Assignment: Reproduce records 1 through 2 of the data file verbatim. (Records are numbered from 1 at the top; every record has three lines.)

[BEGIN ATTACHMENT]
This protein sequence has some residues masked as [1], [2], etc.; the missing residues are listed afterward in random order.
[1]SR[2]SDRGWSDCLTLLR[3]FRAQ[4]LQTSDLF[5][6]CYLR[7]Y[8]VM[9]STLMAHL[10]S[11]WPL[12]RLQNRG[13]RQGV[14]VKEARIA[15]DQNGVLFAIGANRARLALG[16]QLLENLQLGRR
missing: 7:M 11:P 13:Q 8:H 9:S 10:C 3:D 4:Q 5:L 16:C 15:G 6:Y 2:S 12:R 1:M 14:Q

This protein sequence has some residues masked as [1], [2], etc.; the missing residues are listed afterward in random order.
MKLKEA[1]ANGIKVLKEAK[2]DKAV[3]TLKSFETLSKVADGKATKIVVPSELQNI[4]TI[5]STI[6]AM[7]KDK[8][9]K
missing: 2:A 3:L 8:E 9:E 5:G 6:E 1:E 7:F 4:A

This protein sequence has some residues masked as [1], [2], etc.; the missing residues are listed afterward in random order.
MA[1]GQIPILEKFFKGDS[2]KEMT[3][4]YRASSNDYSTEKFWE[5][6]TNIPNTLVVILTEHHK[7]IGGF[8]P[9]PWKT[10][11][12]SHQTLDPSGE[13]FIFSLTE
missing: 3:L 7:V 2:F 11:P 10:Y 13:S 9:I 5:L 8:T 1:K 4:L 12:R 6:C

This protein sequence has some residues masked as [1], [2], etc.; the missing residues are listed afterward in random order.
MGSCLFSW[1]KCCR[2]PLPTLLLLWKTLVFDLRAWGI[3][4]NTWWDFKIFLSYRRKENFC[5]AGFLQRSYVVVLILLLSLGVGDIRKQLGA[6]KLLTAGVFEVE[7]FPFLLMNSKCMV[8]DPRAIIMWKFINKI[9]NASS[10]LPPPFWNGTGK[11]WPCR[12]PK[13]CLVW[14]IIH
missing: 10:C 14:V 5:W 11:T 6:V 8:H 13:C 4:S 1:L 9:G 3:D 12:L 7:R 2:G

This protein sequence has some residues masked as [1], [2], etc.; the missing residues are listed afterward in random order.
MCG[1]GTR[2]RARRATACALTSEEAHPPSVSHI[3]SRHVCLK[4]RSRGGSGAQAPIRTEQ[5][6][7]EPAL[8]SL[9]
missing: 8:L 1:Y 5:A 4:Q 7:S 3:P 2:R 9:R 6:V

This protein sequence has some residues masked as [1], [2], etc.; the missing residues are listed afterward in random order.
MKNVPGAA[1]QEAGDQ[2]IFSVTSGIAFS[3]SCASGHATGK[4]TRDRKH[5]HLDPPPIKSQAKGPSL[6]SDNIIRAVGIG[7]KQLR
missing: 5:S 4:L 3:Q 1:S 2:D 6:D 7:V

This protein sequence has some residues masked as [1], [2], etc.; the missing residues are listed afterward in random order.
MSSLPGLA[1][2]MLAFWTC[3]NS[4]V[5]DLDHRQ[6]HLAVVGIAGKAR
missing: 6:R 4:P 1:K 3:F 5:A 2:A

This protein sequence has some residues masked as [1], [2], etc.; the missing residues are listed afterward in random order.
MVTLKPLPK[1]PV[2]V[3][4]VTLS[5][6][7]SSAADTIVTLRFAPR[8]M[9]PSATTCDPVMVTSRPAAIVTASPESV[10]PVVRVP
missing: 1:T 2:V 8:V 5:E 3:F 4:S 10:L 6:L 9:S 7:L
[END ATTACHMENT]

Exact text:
This protein sequence has some residues masked as [1], [2], etc.; the missing residues are listed afterward in random order.
[1]SR[2]SDRGWSDCLTLLR[3]FRAQ[4]LQTSDLF[5][6]CYLR[7]Y[8]VM[9]STLMAHL[10]S[11]WPL[12]RLQNRG[13]RQGV[14]VKEARIA[15]DQNGVLFAIGANRARLALG[16]QLLENLQLGRR
missing: 7:M 11:P 13:Q 8:H 9:S 10:C 3:D 4:Q 5:L 16:C 15:G 6:Y 2:S 12:R 1:M 14:Q

This protein sequence has some residues masked as [1], [2], etc.; the missing residues are listed afterward in random order.
MKLKEA[1]ANGIKVLKEAK[2]DKAV[3]TLKSFETLSKVADGKATKIVVPSELQNI[4]TI[5]STI[6]AM[7]KDK[8][9]K
missing: 2:A 3:L 8:E 9:E 5:G 6:E 1:E 7:F 4:A